parsing email messages, content and attachments out of mail client or mail server

Hi Experts!

I'm looking to automate collection of our email.

I'm looking for a library / interface etc. that will let me programmatically access the content of various mailboxes / message stores in our organisation, and then save out the content (fields, message, attachements etc.), analyse them, and depending on them move/copy/delete the email.

Is it easier to "get at" the server or the mail client?

We are running Exchange 6.5 (SBS 2003's version of Exchange) and Outlook 2003. My programming language of choice is C# and I will want to put the content (selectively) into our domain specific CRM database (which uses Advantage Database Server) (though this last fact or two are hardly relevant - more an explanation for why I'm preferring to use C#)

I do want to make this into a product (or part of a larger product that solves a domain problem) eventually, so is there a generic interface that *all*, *most* or even *some* clients and/or mail servers expose?

any help appreciated, and if anyone has experience of the above type of project pls don't hesitate to share...

thanks in advance!
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F IgorDeveloperCommented:
You could check some c# libraries and tutorials to connect via IMAP protocol (almost all email servers supports this protocol)

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Éric MoreauSenior .Net ConsultantCommented:
for a long time, I have used

and I now switch to (mainly because I use other Aspose components)
LimiLabs, Aspose.Email, OpenPOP, Rebex, MailBee.NET, etc... are great options, and so is IMAP. However, in some of my work on document management and email archiving projects, a challenge with those is that they are client side, and create the need to:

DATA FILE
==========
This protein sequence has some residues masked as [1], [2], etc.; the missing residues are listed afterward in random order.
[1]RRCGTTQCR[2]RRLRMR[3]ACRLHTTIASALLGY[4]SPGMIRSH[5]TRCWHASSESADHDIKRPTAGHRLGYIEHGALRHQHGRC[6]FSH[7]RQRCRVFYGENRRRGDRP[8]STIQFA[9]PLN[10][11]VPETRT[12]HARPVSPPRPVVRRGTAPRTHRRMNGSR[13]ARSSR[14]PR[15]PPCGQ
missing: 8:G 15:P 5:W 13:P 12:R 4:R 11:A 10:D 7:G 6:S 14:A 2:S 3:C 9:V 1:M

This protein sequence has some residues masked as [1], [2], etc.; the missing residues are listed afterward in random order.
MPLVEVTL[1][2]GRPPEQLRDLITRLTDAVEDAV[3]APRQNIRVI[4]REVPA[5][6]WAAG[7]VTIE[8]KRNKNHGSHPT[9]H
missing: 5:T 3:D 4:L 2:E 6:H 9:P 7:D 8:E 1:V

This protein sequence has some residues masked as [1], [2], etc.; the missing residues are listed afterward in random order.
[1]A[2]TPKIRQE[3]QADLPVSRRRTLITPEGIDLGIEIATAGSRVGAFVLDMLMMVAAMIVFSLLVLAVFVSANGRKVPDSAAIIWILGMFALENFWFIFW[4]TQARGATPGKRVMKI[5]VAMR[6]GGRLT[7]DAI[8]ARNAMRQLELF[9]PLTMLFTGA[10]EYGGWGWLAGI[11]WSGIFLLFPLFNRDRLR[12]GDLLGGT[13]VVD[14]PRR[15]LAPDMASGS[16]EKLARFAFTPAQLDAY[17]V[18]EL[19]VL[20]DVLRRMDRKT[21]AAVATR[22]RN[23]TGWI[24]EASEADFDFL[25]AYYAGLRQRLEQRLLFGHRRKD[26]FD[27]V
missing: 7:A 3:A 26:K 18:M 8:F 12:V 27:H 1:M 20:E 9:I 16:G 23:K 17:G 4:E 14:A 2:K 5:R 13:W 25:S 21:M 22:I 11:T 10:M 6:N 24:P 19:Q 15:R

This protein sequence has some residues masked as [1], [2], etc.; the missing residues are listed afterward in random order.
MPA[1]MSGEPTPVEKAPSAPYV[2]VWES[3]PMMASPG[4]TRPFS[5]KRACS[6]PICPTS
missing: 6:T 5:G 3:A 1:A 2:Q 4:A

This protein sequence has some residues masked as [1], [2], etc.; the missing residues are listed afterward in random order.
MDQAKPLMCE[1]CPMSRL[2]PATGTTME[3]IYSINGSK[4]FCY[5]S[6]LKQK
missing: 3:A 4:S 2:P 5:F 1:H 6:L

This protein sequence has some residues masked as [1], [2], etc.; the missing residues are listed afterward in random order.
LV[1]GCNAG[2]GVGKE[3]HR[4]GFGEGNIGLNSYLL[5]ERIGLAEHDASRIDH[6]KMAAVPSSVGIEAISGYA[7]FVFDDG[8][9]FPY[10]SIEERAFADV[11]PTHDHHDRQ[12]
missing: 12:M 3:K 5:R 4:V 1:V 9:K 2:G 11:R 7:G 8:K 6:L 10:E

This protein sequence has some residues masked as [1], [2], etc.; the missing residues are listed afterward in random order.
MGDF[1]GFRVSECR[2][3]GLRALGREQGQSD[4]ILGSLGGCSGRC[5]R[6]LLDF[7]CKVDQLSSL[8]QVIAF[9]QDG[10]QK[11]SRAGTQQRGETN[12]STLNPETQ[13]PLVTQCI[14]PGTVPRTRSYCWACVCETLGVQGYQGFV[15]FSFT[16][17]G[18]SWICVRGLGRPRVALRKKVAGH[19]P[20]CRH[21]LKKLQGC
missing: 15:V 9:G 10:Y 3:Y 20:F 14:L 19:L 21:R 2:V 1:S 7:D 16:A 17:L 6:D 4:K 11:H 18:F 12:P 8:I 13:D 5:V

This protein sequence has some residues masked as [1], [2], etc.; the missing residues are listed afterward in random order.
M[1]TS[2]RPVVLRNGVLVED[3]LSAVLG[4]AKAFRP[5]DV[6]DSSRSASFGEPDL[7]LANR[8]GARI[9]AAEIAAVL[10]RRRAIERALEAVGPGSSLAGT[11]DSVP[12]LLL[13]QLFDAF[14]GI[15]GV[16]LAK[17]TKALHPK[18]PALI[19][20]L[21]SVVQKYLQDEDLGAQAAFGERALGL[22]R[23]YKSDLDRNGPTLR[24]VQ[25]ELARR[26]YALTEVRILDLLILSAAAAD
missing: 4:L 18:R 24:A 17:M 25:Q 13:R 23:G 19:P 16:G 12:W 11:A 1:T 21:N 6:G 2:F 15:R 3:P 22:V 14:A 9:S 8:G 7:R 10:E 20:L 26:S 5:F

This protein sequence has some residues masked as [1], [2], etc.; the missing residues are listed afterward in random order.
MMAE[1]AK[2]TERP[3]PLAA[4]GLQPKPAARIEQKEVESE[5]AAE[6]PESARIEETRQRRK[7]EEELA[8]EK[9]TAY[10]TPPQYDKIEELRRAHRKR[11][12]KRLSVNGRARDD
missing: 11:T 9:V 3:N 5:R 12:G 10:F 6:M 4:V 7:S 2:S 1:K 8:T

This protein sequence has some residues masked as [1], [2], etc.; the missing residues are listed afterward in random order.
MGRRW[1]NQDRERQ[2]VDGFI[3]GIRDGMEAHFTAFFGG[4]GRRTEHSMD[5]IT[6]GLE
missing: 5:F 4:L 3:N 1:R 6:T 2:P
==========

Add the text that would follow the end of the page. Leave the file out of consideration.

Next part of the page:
1 - Configure the application with the details (including password) of each account being monitored
2 - Run several "send and receive processes" against each account etc
If the Exchange supports delegation (i.e. allowing the "user" account which the application uses to access mail in all the other accounts, then the situation is a lot better, but you need a mail client that will understand this sort of thing as well.

More often than not, we end up using journaling (see 1, see 2) which sends a copy of the message to the journal mailbox. You can then process this journal mailbox through POP/IMAP etc.

In a few (more complex and enterprise, and not just Exchange) setups, we created an SMTP proxy before the Exchange Server (similar to how many spam filter configurations work, where the mail is spam-checked long before it even hits the exchange server).
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zorba111Author Commented:
I think the best way would be to go into the mail server and get the messages out.

An API would be good if the server is in the LAN or on the machine. If the mailserver is remote then we would have to use IMAP.

I presume IMAP can also be used for local mailservers? (of course, just provide a local IP or domain hostname?)

Using IMAP, can we manipulate the messages on the server *as well as* read them.
Eg. if we succesfully process a message, then we wnat to move it to another folder called "processed".

Do you guys think IMAP is the way to go here?
We want to create a generic solution that can be configured for all/most mailservers.
The customer sets up their "read" directory and their "processed" directory, and then its down to our daemon to do the rest.

IMAP is platform and implementation agnostic? so suits this generic case?

typically we will want to login to several users mailboxes per organisation, and do autoprocessing
F IgorDeveloperCommented:
Actually IMAP is the best option for many reasons over POP3. It was designed for a complete management of email accounts and it's supported by all modern email servers.

You should consider that auto-processing intervals and scanning techniques must be carefully planned to avoid overhead in the server-side.
zorba111Author Commented:
Yes, probably every five minutes per mailbox should suffice.

so you agree that IMAP is better than using an API?

many thanks
F IgorDeveloperCommented:
I think you could use some API if it's implemented over IMAP, and can  help you in facilitate the access to the backend protocol.  Also using an IMAP-based component with a user-level API could be great if you don't want to implement low-level comunication using this protocol directly.
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